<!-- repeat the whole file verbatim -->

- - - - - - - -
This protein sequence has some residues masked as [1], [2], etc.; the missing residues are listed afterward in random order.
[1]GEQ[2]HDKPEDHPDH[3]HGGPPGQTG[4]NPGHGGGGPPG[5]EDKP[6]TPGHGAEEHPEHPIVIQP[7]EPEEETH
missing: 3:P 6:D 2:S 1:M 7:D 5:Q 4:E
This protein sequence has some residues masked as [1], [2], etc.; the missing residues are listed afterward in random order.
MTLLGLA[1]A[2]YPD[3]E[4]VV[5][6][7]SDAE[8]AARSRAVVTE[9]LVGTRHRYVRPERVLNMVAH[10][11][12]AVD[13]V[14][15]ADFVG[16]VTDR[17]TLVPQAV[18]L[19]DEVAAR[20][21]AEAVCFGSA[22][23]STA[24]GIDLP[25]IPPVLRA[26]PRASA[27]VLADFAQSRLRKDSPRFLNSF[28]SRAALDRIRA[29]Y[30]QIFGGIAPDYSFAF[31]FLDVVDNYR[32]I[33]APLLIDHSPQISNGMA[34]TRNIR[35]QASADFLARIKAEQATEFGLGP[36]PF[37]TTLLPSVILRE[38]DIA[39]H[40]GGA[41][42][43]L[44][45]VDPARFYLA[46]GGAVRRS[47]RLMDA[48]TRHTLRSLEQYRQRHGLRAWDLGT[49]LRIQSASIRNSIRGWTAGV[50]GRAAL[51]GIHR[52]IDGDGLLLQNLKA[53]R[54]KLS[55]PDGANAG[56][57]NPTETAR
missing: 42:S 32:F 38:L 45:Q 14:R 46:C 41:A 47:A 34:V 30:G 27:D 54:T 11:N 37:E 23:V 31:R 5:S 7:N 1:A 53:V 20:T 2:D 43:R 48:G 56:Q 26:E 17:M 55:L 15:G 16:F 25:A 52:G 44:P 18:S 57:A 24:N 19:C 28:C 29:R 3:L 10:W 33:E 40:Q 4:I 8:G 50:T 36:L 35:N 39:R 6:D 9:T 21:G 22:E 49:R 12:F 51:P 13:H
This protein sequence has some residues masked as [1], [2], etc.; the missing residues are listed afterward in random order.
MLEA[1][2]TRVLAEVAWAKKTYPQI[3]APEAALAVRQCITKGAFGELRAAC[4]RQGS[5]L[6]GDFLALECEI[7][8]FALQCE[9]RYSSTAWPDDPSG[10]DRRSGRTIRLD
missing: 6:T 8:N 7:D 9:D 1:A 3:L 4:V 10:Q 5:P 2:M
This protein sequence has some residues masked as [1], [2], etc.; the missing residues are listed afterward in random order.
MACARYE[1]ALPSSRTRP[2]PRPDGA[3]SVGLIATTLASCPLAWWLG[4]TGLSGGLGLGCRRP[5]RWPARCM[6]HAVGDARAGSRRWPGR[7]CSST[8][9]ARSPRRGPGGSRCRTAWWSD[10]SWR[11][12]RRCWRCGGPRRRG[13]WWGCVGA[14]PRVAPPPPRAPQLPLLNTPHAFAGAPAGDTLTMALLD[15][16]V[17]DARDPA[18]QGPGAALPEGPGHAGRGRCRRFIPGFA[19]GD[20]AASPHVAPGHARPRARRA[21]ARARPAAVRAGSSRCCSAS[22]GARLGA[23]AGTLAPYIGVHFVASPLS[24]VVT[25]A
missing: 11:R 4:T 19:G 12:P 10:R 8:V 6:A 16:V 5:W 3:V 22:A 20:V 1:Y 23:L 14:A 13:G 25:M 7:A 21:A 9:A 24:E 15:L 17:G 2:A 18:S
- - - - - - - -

This protein sequence has some residues masked as [1], [2], etc.; the missing residues are listed afterward in random order.
[1]GEQ[2]HDKPEDHPDH[3]HGGPPGQTG[4]NPGHGGGGPPG[5]EDKP[6]TPGHGAEEHPEHPIVIQP[7]EPEEETH
missing: 3:P 6:D 2:S 1:M 7:D 5:Q 4:E
This protein sequence has some residues masked as [1], [2], etc.; the missing residues are listed afterward in random order.
MTLLGLA[1]A[2]YPD[3]E[4]VV[5][6][7]SDAE[8]AARSRAVVTE[9]LVGTRHRYVRPERVLNMVAH[10][11][12]AVD[13]V[14][15]ADFVG[16]VTDR[17]TLVPQAV[18]L[19]DEVAAR[20][21]AEAVCFGSA[22][23]STA[24]GIDLP[25]IPPVLRA[26]PRASA[27]VLADFAQSRLRKDSPRFLNSF[28]SRAALDRIRA[29]Y[30]QIFGGIAPDYSFAF[31]FLDVVDNYR[32]I[33]APLLIDHSPQISNGMA[34]TRNIR[35]QASADFLARIKAEQATEFGLGP[36]PF[37]TTLLPSVILRE[38]DIA[39]H[40]GGA[41][42][43]L[44][45]VDPARFYLA[46]GGAVRRS[47]RLMDA[48]TRHTLRSLEQYRQRHGLRAWDLGT[49]LRIQSASIRNSIRGWTAGV[50]GRAAL[51]GIHR[52]IDGDGLLLQNLKA[53]R[54]KLS[55]PDGANAG[56][57]NPTETAR
missing: 42:S 32:F 38:L 45:Q 14:R 46:C 41:A 47:A 34:V 30:G 27:D 54:T 11:N 37:E 23:V 31:R 5:S 7:N 1:A 53:V 20:T 2:D 43:R 48:G 56:Q 26:E 17:M 55:L 15:G 16:F 25:A 52:G 44:P 18:S 57:A 24:N 19:C 28:C 29:R 3:L 10:W 33:E 40:Q 4:I 8:G 50:T 36:L 35:N 39:R 6:D 9:T 21:G 22:E 49:R 12:F 51:P 13:H
This protein sequence has some residues masked as [1], [2], etc.; the missing residues are listed afterward in random order.
MLEA[1][2]TRVLAEVAWAKKTYPQI[3]APEAALAVRQCITKGAFGELRAAC[4]RQGS[5]L[6]GDFLALECEI[7][8]FALQCE[9]RYSSTAWPDDPSG[10]DRRSGRTIRLD
missing: 6:T 8:N 7:D 9:D 1:A 3:L 4:V 10:Q 5:P 2:M
This protein sequence has some residues masked as [1], [2], etc.; the missing residues are listed afterward in random order.
MACARYE[1]ALPSSRTRP[2]PRPDGA[3]SVGLIATTLASCPLAWWLG[4]TGLSGGLGLGCRRP[5]RWPARCM[6]HAVGDARAGSRRWPGR[7]CSST[8][9]ARSPRRGPGGSRCRTAWWSD[10]SWR[11][12]RRCWRCGGPRRRG[13]WWGCVGA[14]PRVAPPPPRAPQLPLLNTPHAFAGAPAGDTLTMALLD[15][16]V[17]DARDPA[18]QGPGAALPEGPGHAGRGRCRRFIPGFA[19]GD[20]AASPHVAPGHARPRARRA[21]ARARPAAVRAGSSRCCSAS[22]GARLGA[23]AGTLAPYIGVHFVASPLS[24]VVT[25]A
missing: 11:R 4:T 19:G 12:P 10:R 8:V 6:A 16:V 5:W 3:V 22:A 20:V 1:Y 23:L 14:A 13:G 25:M 7:A 21:A 9:A 24:E 15:L 17:G 2:A 18:S